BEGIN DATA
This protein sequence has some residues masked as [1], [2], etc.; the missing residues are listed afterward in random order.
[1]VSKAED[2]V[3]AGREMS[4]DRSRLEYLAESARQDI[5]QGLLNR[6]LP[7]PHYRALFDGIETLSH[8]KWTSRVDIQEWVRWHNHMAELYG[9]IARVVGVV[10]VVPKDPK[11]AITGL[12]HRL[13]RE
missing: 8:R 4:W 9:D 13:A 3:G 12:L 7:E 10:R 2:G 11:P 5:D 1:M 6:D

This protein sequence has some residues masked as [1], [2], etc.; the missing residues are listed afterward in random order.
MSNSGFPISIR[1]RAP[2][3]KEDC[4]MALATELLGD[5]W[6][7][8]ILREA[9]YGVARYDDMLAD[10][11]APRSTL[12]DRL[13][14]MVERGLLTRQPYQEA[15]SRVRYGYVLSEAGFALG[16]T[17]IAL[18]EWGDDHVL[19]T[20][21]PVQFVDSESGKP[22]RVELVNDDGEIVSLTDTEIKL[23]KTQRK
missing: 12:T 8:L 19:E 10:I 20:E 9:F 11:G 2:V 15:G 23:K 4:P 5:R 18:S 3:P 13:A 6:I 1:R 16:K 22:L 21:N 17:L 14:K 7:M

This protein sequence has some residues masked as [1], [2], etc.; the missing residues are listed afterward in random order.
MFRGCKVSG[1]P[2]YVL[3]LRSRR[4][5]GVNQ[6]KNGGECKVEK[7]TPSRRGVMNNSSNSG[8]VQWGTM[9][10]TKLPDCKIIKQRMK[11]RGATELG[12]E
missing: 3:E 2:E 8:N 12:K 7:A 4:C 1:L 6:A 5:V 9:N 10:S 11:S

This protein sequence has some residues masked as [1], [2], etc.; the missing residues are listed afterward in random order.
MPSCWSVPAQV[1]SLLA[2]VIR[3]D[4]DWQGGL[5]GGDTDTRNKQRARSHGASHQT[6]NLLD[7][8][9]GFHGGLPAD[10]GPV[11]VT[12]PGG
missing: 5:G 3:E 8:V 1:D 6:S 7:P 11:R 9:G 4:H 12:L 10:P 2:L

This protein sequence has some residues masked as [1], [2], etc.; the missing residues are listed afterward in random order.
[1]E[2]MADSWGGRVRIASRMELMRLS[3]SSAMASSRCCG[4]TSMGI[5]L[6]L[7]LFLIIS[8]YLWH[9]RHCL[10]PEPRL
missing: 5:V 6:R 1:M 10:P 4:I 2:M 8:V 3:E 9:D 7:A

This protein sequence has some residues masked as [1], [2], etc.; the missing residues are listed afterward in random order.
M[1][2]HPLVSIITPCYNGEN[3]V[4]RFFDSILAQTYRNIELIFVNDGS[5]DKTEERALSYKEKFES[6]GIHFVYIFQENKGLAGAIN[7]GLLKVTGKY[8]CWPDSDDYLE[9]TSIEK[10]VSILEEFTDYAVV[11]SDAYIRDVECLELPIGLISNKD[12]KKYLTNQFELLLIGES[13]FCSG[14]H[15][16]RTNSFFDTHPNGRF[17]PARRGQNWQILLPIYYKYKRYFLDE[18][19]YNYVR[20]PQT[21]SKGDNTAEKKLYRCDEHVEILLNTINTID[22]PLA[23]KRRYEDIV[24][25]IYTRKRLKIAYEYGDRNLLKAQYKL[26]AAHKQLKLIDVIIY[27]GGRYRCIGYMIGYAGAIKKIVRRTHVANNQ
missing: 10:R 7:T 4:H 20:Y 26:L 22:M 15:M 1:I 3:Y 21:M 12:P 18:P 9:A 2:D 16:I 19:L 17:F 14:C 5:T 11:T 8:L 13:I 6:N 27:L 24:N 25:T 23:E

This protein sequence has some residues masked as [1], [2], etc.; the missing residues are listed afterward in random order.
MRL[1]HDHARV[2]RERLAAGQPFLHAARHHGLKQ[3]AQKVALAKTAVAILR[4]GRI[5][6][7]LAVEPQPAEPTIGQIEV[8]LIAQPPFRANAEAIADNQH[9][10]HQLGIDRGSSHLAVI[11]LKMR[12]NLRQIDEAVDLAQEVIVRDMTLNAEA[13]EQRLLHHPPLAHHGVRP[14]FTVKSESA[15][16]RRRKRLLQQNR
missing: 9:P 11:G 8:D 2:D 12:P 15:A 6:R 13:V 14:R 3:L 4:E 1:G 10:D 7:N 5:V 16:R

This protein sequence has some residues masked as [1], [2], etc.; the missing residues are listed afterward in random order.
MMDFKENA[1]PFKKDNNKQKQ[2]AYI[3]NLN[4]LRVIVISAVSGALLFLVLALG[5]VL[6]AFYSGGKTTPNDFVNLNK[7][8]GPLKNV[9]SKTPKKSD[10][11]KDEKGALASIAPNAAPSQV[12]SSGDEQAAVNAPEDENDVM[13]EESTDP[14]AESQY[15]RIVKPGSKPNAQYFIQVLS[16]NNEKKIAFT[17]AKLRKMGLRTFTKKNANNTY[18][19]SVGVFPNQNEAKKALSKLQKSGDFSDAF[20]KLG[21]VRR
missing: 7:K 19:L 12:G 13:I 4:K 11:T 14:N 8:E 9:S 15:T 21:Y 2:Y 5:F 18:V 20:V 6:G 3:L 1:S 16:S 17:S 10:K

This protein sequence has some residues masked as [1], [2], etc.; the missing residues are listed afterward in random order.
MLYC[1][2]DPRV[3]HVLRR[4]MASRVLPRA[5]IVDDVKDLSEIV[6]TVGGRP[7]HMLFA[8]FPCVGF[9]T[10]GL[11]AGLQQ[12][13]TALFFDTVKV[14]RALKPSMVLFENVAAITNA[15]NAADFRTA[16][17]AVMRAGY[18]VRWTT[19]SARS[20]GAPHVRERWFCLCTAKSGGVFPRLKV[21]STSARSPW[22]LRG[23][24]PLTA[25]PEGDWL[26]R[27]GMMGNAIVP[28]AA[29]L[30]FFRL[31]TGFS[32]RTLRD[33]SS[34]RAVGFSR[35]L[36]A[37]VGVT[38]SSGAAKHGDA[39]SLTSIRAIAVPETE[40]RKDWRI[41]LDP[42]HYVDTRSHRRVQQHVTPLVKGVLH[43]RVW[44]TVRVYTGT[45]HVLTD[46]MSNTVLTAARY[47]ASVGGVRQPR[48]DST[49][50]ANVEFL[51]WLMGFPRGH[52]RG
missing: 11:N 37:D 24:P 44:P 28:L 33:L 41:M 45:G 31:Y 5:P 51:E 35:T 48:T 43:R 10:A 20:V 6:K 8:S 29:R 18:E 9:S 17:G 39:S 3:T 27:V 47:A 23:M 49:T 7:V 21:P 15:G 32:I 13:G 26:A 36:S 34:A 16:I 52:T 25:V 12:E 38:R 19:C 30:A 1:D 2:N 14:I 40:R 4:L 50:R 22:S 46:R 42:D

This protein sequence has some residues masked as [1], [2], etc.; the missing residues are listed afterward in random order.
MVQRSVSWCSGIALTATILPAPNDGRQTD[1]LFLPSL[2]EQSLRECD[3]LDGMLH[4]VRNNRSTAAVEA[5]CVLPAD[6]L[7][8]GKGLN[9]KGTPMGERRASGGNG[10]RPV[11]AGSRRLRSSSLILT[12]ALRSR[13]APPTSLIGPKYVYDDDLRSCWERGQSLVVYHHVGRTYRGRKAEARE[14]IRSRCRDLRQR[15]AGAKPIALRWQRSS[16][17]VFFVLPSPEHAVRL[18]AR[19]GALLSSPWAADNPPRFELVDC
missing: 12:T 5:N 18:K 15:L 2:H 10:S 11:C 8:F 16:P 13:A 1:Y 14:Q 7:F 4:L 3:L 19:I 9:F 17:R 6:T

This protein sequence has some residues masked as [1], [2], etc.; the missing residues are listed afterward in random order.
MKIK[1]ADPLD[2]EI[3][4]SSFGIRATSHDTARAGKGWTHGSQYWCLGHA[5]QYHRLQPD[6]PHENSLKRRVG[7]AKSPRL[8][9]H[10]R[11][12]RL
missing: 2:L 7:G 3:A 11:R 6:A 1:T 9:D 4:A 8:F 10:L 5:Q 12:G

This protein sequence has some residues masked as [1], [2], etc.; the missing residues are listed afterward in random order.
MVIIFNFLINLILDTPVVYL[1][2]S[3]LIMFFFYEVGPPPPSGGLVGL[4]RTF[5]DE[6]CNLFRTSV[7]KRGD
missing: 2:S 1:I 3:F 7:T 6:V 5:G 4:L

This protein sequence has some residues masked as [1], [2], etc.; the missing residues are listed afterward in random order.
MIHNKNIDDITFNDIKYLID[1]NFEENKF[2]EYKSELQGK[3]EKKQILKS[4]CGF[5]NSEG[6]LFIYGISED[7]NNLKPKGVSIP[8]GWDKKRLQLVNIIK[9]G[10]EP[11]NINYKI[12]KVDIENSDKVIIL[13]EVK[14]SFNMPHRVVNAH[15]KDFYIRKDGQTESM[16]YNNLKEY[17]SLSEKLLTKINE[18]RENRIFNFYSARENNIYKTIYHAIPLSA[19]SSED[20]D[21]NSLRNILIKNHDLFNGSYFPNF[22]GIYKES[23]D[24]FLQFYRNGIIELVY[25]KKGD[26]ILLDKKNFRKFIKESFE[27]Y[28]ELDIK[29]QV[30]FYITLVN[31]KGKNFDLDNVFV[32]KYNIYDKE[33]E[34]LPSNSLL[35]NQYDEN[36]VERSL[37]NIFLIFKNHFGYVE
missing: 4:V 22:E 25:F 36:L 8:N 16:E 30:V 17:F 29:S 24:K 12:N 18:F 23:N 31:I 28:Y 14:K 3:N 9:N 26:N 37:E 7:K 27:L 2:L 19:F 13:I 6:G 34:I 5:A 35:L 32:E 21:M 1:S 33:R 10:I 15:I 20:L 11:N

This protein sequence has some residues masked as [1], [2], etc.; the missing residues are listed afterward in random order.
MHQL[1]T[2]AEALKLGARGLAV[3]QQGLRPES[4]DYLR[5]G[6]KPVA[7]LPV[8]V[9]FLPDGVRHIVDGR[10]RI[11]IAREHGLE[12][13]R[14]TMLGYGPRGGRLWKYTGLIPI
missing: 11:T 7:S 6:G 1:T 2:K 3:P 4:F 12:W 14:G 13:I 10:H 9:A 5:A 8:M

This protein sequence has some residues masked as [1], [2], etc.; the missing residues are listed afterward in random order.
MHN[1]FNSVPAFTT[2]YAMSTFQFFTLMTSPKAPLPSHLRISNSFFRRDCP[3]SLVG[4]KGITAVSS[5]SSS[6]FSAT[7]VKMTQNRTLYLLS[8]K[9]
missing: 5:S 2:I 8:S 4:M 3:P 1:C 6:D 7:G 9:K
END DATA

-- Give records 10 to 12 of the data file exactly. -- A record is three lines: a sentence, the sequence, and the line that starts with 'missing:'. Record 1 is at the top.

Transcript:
This protein sequence has some residues masked as [1], [2], etc.; the missing residues are listed afterward in random order.
MVQRSVSWCSGIALTATILPAPNDGRQTD[1]LFLPSL[2]EQSLRECD[3]LDGMLH[4]VRNNRSTAAVEA[5]CVLPAD[6]L[7][8]GKGLN[9]KGTPMGERRASGGNG[10]RPV[11]AGSRRLRSSSLILT[12]ALRSR[13]APPTSLIGPKYVYDDDLRSCWERGQSLVVYHHVGRTYRGRKAEARE[14]IRSRCRDLRQR[15]AGAKPIALRWQRSS[16][17]VFFVLPSPEHAVRL[18]AR[19]GALLSSPWAADNPPRFELVDC
missing: 12:T 5:N 18:K 15:L 2:H 10:S 11:C 8:F 16:P 13:A 1:Y 14:Q 7:F 4:L 3:L 19:I 9:F 17:R 6:T

This protein sequence has some residues masked as [1], [2], etc.; the missing residues are listed afterward in random order.
MKIK[1]ADPLD[2]EI[3][4]SSFGIRATSHDTARAGKGWTHGSQYWCLGHA[5]QYHRLQPD[6]PHENSLKRRVG[7]AKSPRL[8][9]H[10]R[11][12]RL
missing: 2:L 7:G 3:A 11:R 6:A 1:T 9:D 4:A 8:F 10:L 5:Q 12:G

This protein sequence has some residues masked as [1], [2], etc.; the missing residues are listed afterward in random order.
MVIIFNFLINLILDTPVVYL[1][2]S[3]LIMFFFYEVGPPPPSGGLVGL[4]RTF[5]DE[6]CNLFRTSV[7]KRGD
missing: 2:S 1:I 3:F 7:T 6:V 5:G 4:L